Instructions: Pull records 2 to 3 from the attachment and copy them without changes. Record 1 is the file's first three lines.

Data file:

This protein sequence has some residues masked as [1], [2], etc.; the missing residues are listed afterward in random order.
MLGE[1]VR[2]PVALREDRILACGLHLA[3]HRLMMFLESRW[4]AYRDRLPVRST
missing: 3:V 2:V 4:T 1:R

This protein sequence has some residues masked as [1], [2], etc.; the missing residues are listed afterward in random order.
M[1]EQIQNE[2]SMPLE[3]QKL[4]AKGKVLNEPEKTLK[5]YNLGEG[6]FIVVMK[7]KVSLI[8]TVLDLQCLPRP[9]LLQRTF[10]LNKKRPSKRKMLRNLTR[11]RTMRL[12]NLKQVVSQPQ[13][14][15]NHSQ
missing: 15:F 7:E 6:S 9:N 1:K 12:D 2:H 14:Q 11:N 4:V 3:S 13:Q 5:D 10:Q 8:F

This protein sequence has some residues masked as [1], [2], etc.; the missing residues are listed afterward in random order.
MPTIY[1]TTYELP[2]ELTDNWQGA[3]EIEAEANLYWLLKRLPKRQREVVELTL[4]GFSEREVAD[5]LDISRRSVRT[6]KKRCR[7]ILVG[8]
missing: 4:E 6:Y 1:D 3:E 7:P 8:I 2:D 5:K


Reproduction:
This protein sequence has some residues masked as [1], [2], etc.; the missing residues are listed afterward in random order.
M[1]EQIQNE[2]SMPLE[3]QKL[4]AKGKVLNEPEKTLK[5]YNLGEG[6]FIVVMK[7]KVSLI[8]TVLDLQCLPRP[9]LLQRTF[10]LNKKRPSKRKMLRNLTR[11]RTMRL[12]NLKQVVSQPQ[13][14][15]NHSQ
missing: 15:F 7:E 6:S 9:N 1:K 12:D 2:H 14:Q 11:N 4:V 3:S 13:Q 5:D 10:Q 8:F

This protein sequence has some residues masked as [1], [2], etc.; the missing residues are listed afterward in random order.
MPTIY[1]TTYELP[2]ELTDNWQGA[3]EIEAEANLYWLLKRLPKRQREVVELTL[4]GFSEREVAD[5]LDISRRSVRT[6]KKRCR[7]ILVG[8]
missing: 4:E 6:Y 1:D 3:E 7:P 8:I 2:D 5:K